Interisland carriers Mokulele Airlines and Island Air announced plans to expand service between Honolulu and Kapalua last week, adding a total of six new daily flights to the West Maui airport, located about five miles north of the Kaanapali Beach Resort.
Kailua-Kona-based Mokulele Airlines, which shelved its Honolulu-Kapalua service more than three years ago, said it will begin offering four daily flights on the route July 1.
“It’s just an opportunity that was being missed,” said Mokulele CEO Ron Hansen. “And it’s been my goal since I took over the airline to start service out there.”
Mesa Air Group sold Mokulele Airlines to Transpac Aviation last fall, ending a joint venture between Mokulele and Mesa’s interisland carrier Go dating back to October 2009.
Expansion has been Hansen’s primary goal since the ownership change.
“We’ve increased our employee roster by about 10%,” he said. “It’s not a big number, but when you consider the percentage, it’s significant. I don’t think there are a whole lot of companies in Hawaii or in the country that have added 10% in the last six months.”
Hansen said Mokulele will also add a fifth nine-seat Cesna Grand Caravan 208 next month, enabling the company to boost its current total of 46 daily flights to more than 60 in July. The airline began daily flights to Lanai this April and now offers service to Oahu, Maui, the Big Island of Hawaii and Molokai.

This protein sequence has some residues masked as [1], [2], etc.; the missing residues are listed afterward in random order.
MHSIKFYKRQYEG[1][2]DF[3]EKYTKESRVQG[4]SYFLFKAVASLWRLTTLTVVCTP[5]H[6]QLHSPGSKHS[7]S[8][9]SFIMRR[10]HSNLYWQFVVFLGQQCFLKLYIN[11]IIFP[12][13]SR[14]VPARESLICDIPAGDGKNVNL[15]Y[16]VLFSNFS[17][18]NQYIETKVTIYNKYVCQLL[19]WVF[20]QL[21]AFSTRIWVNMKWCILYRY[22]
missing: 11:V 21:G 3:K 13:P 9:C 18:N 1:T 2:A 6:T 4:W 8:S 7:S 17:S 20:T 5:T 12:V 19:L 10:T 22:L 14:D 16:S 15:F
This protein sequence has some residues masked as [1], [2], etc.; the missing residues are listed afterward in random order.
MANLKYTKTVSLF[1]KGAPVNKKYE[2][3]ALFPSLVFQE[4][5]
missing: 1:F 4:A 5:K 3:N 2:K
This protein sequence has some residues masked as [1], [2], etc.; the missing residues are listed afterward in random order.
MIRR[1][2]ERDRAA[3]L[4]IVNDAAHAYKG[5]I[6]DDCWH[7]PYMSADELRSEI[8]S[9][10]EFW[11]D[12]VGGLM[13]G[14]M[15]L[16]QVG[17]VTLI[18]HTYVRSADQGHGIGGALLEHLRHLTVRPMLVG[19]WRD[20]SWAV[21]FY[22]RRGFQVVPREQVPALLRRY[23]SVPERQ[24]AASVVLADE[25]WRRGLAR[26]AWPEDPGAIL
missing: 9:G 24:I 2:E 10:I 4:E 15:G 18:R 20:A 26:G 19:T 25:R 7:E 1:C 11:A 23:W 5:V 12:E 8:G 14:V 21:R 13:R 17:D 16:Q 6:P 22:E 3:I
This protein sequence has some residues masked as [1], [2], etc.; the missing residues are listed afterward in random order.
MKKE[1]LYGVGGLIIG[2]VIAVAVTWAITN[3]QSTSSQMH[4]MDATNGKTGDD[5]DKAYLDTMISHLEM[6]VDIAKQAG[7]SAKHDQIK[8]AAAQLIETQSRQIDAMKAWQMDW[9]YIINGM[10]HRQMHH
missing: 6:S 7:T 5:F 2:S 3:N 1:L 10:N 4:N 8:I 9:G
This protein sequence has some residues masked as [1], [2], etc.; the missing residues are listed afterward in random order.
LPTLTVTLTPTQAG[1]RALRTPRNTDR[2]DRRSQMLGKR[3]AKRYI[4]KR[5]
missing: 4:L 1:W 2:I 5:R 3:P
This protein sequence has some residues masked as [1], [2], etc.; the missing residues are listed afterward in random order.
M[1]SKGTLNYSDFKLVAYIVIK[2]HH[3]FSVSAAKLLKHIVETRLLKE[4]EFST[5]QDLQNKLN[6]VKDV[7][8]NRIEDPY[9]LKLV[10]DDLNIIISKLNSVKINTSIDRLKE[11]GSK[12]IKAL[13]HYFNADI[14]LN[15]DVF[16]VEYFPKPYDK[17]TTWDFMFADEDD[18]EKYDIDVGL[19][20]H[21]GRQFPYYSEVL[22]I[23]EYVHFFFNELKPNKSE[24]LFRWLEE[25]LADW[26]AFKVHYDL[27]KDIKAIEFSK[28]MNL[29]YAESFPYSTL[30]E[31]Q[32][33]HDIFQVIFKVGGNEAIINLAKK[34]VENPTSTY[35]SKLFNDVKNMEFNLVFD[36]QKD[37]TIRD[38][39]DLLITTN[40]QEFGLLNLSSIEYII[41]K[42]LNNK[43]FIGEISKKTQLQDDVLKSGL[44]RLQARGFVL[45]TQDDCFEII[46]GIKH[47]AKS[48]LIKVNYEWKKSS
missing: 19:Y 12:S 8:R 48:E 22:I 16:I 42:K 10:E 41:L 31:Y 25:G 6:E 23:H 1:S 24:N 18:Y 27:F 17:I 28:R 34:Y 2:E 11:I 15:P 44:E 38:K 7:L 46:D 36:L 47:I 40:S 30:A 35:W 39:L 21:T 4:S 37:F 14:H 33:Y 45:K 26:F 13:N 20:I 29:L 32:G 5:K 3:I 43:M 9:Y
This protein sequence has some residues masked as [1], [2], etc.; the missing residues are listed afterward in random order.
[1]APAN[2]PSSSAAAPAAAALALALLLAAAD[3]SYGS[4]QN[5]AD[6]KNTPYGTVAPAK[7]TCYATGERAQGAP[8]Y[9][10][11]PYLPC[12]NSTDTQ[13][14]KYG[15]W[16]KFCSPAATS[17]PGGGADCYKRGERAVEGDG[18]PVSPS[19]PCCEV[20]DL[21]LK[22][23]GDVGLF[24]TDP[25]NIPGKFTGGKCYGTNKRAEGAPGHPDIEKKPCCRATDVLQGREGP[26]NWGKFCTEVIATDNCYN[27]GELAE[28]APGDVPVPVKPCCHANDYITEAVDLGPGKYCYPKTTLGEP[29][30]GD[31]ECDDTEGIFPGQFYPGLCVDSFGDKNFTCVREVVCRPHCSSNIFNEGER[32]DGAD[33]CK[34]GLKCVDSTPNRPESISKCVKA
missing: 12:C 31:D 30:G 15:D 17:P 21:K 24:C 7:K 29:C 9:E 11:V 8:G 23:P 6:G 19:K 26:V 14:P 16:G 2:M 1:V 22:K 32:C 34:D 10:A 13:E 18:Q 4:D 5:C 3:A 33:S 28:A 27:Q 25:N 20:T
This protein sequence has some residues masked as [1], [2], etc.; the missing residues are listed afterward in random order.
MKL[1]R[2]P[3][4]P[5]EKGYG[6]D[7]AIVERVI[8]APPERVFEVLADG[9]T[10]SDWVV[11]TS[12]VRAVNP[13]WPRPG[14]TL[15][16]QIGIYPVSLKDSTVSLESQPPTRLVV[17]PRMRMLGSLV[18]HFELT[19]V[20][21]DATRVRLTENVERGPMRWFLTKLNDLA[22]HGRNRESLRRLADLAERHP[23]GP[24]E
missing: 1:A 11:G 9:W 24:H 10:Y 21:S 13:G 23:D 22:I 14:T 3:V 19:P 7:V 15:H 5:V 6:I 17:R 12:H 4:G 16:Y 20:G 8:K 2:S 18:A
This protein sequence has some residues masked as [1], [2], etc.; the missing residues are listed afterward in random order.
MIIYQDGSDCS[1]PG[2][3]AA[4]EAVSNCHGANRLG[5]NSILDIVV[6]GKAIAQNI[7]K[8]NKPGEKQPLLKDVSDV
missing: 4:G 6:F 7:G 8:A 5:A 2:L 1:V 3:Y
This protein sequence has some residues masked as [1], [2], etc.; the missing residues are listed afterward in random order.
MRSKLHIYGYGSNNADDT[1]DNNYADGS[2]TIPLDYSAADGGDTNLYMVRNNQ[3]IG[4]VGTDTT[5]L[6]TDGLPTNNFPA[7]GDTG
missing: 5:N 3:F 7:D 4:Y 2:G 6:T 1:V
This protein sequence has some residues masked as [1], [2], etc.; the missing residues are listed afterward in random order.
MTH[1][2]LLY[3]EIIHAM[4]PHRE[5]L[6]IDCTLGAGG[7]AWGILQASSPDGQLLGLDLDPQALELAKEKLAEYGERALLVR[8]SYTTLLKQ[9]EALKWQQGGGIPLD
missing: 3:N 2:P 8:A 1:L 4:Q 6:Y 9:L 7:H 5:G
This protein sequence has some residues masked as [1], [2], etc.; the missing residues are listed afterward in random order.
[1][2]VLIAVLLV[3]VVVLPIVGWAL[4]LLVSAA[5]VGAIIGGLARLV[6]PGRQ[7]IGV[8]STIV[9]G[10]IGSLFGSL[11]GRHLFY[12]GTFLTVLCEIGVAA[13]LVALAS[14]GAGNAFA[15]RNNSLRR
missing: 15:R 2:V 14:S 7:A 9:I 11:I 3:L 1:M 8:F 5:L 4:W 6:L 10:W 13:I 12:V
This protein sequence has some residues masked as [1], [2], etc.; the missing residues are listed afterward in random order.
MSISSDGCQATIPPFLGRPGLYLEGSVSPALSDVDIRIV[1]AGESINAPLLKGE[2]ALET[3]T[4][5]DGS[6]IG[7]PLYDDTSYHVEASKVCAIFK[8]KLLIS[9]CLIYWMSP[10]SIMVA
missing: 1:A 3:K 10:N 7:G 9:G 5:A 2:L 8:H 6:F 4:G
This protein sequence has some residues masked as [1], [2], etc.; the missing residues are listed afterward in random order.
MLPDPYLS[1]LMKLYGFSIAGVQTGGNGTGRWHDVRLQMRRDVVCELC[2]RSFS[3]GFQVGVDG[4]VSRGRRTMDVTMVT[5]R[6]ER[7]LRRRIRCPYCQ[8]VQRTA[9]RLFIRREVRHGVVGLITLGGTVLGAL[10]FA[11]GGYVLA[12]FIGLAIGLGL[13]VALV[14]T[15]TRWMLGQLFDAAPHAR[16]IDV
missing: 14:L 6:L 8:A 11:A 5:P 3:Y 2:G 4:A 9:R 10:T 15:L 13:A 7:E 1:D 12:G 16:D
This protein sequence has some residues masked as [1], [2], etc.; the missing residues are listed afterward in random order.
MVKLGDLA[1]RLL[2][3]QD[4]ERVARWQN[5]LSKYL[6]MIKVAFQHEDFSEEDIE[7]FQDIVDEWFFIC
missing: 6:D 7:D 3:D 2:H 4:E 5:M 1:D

“We’re not trying to compete with Hawaiian or even Go,” Hansen said. “We don’t operate in competition on any of those routes. Our market is the short hauls.”
Mokulele is, however, a competitor of Island Air, which announced its intention to add two daily flights beginning on June 15 between Honolulu and Kapalua just two days after Mokulele revealed its West Maui expansion.
“In mid-April we filed additional service for Kapalua based on improving market performance,” Island Air CEO Lesley Kaneshiro said in a statement. “The West Maui traveling community has been solid, and we’ve been anticipating growth for quite some time.”
The new service will increase Island Air’s total number of daily flights between Honolulu and Kapalua to 12, all of which will be operated with a 37-passenger DeHavilland Dash 8 aircraft.
Both Mokulele and Island Air flights are flown at lower altitudes than service provided on Go and Hawaiian’s jet engine aircraft, providing passengers with a much more intimate view of Hawaii’s natural beauty.
“Every flight is really a sightseeing flight on Mokulele,” Hansen said, noting that all of his company’s interisland flights are operated between 5,000 and 10,000 feet. “Every seat is in front of a window, so it’s just an unbelievable opportunity to take pictures.”
Hansen is also working to expand on Mokulele’s lone codeshare agreement with Go.
“We’re talking with a lot of large airlines,” he said. “And we’re hoping to have more agreements in the next few months.”